Two studies investigated whether performing green behaviors may influence people’s political attitudes regarding climate change. A survey study revealed that self-reported green behaviors indirectly predicted American participants’ political attitudes regarding climate change, and that this relationship was mediated by their green self-perceptions. This relationship was relatively stronger for conservatives than for liberals. An experimental study included two conditions: One which led people to perceive that they often performed green behaviors and another that led them to perceive that they failed to perform green behaviors. Political-orientation was found to moderate the effect of green behavior perceptions on ratings of the importance of climate-related issues and on support for emissions-reducing policies. Liberals reported greater importance and greater policy support when perceiving that they failed to act green, while conservatives did not. Implications for green behavior campaigns and their political spillover effects are discussed.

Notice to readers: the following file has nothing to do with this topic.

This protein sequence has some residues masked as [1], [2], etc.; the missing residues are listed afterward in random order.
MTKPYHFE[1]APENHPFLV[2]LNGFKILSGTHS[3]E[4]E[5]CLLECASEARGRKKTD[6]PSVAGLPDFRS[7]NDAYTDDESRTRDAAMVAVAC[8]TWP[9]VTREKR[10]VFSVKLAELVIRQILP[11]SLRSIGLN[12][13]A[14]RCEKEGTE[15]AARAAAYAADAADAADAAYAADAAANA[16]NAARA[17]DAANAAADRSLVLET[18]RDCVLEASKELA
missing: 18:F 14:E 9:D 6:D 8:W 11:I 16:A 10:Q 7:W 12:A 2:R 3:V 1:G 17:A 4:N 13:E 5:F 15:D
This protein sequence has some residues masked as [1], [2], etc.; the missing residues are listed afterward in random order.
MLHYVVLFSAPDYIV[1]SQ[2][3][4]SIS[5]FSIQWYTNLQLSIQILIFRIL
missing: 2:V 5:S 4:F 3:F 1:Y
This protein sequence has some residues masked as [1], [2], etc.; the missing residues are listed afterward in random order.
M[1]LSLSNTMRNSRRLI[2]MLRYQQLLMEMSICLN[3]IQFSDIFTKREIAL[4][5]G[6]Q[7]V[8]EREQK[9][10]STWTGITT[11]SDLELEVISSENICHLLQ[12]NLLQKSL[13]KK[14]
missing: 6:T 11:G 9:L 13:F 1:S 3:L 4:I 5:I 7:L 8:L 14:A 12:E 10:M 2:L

Is Version Of:
"The Importance of Being Green: the Influence of Green Behaviors on Americans’ Political Attitudes Toward Climate Change." Environment and Behavior. 47.7 (2015)
Lacasse, Katherine. "The Importance of Being Green: the Influence of Green Behaviors on Americans’ Political Attitudes Toward Climate Change." Environment and Behavior. 47.7 (2015): 754-781. Print.